Direct Question: If I have two files with the same name (but in different directories), it appears that only Visual Studio 2005 can handle this transparently?? VS 2008 & 2010 require a bunch of tweaking? Aside from my naming convention, am I doing something wrong?


I'm developing C++ statistical libraries... I have two folders:

/ Univariate


/ Multivariate


I need to support cross compilation -- I'm using g++/make to compile these same files into a library in Linux. They work just fine.

I had been using Visual Studio 2005 without issue, but I need to upgrade to Visual Studio 2008 or 2010 (currently drooling over nVidia's nsight tool). However, I'm having trouble if I add files to a project with the same name (even if they're in a different directory). I'm willing to change my naming convention, but I'm curious if others have encountered this problem and have found any well documented solutions??

I'm further boggled by the fact that if I upgrade from 2005 projects to 2010 projects, it appears that VS 2010 is able to correctly handle two source files with the same name in different directories; however, if I remove one of the duplicate files and then add it back to the project I am greeted by the following warning:

Distributions\Release\Adaptive.obj : warning LNK4042: object specified more than once; extras ignored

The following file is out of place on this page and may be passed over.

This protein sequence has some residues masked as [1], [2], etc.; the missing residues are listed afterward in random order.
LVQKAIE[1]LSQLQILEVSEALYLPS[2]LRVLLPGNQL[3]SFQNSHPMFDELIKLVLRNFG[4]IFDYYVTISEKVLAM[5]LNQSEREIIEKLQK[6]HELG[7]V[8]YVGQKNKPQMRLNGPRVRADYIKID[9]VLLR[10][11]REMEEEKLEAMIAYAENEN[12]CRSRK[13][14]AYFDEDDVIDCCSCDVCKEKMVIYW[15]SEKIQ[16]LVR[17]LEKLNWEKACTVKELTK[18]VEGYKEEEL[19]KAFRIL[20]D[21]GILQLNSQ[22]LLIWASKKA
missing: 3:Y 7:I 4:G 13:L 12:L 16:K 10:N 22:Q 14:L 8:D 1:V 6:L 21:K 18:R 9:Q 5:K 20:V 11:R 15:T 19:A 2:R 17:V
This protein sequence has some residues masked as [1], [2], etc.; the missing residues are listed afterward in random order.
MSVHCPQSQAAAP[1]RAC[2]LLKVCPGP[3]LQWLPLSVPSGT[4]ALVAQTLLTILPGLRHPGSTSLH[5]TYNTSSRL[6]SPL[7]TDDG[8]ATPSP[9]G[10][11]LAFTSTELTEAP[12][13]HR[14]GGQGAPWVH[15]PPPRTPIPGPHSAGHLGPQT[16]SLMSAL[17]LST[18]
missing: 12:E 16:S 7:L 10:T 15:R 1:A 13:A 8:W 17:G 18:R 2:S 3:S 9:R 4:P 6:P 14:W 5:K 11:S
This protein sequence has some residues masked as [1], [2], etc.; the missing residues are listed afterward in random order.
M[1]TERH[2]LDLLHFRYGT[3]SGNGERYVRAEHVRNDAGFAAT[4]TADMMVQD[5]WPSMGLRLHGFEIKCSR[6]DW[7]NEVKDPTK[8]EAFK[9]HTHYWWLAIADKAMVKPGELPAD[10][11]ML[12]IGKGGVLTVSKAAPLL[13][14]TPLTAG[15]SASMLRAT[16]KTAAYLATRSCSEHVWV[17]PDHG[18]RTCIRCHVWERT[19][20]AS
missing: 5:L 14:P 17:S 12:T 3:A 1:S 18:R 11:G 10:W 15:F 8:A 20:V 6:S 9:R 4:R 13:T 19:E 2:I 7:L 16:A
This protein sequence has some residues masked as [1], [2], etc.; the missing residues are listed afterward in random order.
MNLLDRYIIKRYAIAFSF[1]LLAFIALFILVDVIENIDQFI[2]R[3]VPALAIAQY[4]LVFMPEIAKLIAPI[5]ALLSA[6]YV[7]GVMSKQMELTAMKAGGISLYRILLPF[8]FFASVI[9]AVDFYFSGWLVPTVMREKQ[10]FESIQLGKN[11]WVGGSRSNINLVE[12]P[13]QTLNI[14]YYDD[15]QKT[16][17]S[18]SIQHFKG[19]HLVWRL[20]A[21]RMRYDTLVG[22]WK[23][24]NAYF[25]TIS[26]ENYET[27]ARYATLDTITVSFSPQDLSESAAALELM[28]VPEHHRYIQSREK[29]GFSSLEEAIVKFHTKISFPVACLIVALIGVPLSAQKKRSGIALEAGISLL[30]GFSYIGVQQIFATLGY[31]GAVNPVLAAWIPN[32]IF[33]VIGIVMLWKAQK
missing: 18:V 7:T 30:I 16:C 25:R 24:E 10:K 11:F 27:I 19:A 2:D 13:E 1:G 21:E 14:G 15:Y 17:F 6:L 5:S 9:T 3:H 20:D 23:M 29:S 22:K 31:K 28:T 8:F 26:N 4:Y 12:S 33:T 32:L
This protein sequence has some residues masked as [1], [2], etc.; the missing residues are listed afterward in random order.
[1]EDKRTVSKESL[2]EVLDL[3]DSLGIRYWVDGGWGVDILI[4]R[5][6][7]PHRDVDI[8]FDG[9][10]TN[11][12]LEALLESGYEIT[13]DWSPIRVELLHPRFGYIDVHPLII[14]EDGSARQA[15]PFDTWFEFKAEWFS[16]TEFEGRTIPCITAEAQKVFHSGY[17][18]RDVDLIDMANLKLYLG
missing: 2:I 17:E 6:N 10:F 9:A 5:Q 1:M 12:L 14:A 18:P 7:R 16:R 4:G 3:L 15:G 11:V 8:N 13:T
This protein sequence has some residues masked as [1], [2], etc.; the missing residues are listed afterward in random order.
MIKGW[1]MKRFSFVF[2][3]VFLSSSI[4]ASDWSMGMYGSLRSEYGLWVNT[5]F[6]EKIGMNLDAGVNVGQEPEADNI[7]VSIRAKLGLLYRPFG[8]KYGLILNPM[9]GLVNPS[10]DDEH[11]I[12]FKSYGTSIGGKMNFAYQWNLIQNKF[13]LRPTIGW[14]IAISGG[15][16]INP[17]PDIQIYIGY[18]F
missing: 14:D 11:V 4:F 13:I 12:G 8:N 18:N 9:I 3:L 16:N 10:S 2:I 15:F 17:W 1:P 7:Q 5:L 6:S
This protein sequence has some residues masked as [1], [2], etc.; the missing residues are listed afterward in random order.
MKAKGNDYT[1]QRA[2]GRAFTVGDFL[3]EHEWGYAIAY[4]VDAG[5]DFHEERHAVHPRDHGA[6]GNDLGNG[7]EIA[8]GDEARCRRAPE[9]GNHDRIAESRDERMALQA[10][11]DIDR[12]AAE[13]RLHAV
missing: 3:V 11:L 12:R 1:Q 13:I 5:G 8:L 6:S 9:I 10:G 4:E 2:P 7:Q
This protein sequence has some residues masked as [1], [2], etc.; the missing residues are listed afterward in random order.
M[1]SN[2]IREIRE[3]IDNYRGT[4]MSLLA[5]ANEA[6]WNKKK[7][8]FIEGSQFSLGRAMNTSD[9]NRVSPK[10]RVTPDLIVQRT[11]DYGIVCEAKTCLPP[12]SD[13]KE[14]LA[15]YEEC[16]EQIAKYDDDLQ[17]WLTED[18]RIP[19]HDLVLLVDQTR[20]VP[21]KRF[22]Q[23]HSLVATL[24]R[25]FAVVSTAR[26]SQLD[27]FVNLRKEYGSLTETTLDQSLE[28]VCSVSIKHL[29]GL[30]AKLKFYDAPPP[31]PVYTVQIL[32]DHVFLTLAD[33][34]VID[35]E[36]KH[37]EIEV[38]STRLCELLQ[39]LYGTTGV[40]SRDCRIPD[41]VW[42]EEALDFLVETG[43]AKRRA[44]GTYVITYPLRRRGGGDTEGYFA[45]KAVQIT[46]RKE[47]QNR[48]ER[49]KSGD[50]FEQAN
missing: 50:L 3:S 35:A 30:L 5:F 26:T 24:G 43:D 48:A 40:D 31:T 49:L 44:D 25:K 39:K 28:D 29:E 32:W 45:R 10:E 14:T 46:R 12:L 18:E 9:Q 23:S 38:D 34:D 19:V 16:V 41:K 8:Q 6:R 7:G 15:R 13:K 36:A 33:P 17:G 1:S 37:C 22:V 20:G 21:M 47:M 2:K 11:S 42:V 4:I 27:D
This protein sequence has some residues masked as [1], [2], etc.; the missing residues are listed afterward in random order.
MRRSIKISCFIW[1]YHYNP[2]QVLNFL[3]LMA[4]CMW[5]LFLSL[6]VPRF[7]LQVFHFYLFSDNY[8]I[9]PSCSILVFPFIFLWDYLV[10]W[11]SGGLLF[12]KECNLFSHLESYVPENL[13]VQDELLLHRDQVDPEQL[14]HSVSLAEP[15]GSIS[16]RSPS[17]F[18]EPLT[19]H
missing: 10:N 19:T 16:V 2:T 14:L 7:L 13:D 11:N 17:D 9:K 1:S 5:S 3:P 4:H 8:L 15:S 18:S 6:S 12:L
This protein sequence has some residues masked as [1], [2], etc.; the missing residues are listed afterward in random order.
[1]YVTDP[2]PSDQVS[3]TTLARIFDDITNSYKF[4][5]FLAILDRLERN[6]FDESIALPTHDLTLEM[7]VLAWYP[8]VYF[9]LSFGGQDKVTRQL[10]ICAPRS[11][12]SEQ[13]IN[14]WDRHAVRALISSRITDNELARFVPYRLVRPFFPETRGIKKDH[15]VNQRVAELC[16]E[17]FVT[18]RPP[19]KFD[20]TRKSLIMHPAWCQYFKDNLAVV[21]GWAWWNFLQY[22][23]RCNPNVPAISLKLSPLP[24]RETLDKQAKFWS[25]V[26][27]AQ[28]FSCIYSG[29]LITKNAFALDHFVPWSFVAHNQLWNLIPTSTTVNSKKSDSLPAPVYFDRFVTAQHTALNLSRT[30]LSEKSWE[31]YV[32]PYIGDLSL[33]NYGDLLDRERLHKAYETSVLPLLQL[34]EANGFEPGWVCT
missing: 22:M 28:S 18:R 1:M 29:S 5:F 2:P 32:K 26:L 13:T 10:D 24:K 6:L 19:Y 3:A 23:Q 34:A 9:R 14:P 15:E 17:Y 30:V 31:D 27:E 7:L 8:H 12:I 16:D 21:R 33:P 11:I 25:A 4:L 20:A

Now I have the intermediate directory specified as $(ProjectName)\$(Configuration) -- I need to have my object files in a different location from my source tree. So I can see why it's copying the object files on top of each other, but when the projects are converted from 2005 to 2008 or 2010, a bunch of conditional compiles are added:

<ObjectFileName Condition="'$(Configuration)|$(Platform)'=='Release|x64'">$(IntDir)%(Filename)1.obj</ObjectFileName>
<XMLDocumentationFileName Condition="'$(Configuration)|$(Platform)'=='Release|x64'">$(IntDir)%(Filename)1.xdc</XMLDocumentationFileName>

These are accessible from the Source file Properties page in C/C++ -> Output Files -> "Object File Name" & "XML Documentation File Name". But if I simply add the file directly (or remove and re-add them), VS doesn't complain until I try to compile, but also never adds the conditional directives -- So in order for things to work correctly, I have to add the conditional directives myself for every single configuration. Am I making a mistake / poor assumption or have I uncovered a valid bug in VS 2008 / 2010?